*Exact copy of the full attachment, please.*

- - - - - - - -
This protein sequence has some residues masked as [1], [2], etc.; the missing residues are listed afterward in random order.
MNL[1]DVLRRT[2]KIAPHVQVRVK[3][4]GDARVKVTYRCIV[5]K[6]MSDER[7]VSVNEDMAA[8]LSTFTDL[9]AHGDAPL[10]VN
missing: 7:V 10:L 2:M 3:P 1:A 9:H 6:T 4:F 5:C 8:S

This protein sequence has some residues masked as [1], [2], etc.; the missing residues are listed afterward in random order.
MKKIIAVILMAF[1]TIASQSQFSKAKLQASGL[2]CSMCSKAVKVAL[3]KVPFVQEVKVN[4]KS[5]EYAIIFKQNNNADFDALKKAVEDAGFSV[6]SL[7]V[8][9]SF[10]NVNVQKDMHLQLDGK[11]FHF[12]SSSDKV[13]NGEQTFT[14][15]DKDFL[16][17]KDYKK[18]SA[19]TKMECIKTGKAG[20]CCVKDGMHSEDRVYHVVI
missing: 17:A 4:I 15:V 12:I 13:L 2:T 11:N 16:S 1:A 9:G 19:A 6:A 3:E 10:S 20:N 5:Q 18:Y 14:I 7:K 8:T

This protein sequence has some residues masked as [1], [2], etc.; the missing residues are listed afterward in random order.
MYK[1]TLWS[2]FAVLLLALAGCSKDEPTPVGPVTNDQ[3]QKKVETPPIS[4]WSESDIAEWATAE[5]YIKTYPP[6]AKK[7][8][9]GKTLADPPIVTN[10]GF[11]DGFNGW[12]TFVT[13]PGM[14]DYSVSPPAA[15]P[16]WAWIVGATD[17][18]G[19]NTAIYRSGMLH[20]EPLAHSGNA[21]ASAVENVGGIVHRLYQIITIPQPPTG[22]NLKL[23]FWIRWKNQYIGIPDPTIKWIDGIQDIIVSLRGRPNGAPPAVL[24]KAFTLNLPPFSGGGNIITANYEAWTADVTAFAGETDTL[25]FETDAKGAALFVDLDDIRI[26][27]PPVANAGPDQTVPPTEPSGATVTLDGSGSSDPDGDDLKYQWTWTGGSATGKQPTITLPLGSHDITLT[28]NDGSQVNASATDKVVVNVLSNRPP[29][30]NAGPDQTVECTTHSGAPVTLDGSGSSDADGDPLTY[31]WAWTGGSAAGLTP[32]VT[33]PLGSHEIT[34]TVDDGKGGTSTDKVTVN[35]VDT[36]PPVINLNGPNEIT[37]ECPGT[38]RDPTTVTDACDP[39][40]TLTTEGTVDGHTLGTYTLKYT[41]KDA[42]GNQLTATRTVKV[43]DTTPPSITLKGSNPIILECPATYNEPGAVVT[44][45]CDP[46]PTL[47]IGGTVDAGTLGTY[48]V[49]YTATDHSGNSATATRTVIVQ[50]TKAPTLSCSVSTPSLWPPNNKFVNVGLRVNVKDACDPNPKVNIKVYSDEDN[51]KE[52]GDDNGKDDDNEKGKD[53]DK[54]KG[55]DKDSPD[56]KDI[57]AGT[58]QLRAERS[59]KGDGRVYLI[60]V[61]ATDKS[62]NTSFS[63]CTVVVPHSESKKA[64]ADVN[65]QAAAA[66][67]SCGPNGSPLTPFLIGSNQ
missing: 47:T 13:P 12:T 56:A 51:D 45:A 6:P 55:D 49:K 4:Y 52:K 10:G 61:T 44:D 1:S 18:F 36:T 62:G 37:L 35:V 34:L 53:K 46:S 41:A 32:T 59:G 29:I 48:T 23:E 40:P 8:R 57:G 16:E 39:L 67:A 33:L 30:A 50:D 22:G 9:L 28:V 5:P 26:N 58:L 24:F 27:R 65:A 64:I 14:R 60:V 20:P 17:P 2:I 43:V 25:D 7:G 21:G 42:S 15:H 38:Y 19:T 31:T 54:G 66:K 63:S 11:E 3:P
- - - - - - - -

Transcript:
This protein sequence has some residues masked as [1], [2], etc.; the missing residues are listed afterward in random order.
MNL[1]DVLRRT[2]KIAPHVQVRVK[3][4]GDARVKVTYRCIV[5]K[6]MSDER[7]VSVNEDMAA[8]LSTFTDL[9]AHGDAPL[10]VN
missing: 7:V 10:L 2:M 3:P 1:A 9:H 6:T 4:F 5:C 8:S

This protein sequence has some residues masked as [1], [2], etc.; the missing residues are listed afterward in random order.
MKKIIAVILMAF[1]TIASQSQFSKAKLQASGL[2]CSMCSKAVKVAL[3]KVPFVQEVKVN[4]KS[5]EYAIIFKQNNNADFDALKKAVEDAGFSV[6]SL[7]V[8][9]SF[10]NVNVQKDMHLQLDGK[11]FHF[12]SSSDKV[13]NGEQTFT[14][15]DKDFL[16][17]KDYKK[18]SA[19]TKMECIKTGKAG[20]CCVKDGMHSEDRVYHVVI
missing: 17:A 4:I 15:V 12:I 13:L 2:T 11:N 16:S 1:A 9:G 19:A 6:A 3:E 10:S 20:N 5:Q 18:Y 14:I 7:K 8:T

This protein sequence has some residues masked as [1], [2], etc.; the missing residues are listed afterward in random order.
MYK[1]TLWS[2]FAVLLLALAGCSKDEPTPVGPVTNDQ[3]QKKVETPPIS[4]WSESDIAEWATAE[5]YIKTYPP[6]AKK[7][8][9]GKTLADPPIVTN[10]GF[11]DGFNGW[12]TFVT[13]PGM[14]DYSVSPPAA[15]P[16]WAWIVGATD[17][18]G[19]NTAIYRSGMLH[20]EPLAHSGNA[21]ASAVENVGGIVHRLYQIITIPQPPTG[22]NLKL[23]FWIRWKNQYIGIPDPTIKWIDGIQDIIVSLRGRPNGAPPAVL[24]KAFTLNLPPFSGGGNIITANYEAWTADVTAFAGETDTL[25]FETDAKGAALFVDLDDIRI[26][27]PPVANAGPDQTVPPTEPSGATVTLDGSGSSDPDGDDLKYQWTWTGGSATGKQPTITLPLGSHDITLT[28]NDGSQVNASATDKVVVNVLSNRPP[29][30]NAGPDQTVECTTHSGAPVTLDGSGSSDADGDPLTY[31]WAWTGGSAAGLTP[32]VT[33]PLGSHEIT[34]TVDDGKGGTSTDKVTVN[35]VDT[36]PPVINLNGPNEIT[37]ECPGT[38]RDPTTVTDACDP[39][40]TLTTEGTVDGHTLGTYTLKYT[41]KDA[42]GNQLTATRTVKV[43]DTTPPSITLKGSNPIILECPATYNEPGAVVT[44][45]CDP[46]PTL[47]IGGTVDAGTLGTY[48]V[49]YTATDHSGNSATATRTVIVQ[50]TKAPTLSCSVSTPSLWPPNNKFVNVGLRVNVKDACDPNPKVNIKVYSDEDN[51]KE[52]GDDNGKDDDNEKGKD[53]DK[54]KG[55]DKDSPD[56]KDI[57]AGT[58]QLRAERS[59]KGDGRVYLI[60]V[61]ATDKS[62]NTSFS[63]CTVVVPHSESKKA[64]ADVN[65]QAAAA[66][67]SCGPNGSPLTPFLIGSNQ
missing: 47:T 13:P 12:T 56:A 51:D 45:A 6:P 55:D 49:K 4:Y 52:K 10:G 61:T 44:D 1:S 18:F 36:T 62:G 37:L 35:V 34:L 53:K 46:S 41:A 32:T 59:G 29:I 48:T 23:E 40:P 8:R 57:G 16:E 39:L 67:A 33:L 30:A 50:D 22:G 9:L 28:V 5:P 26:N 58:L 24:F 27:R 65:A 64:I 14:R 60:V 20:P 17:P 2:I 43:V 25:D 7:G 21:G 42:S 15:H 38:Y 19:T 31:T 54:G 66:K 63:S 11:E 3:P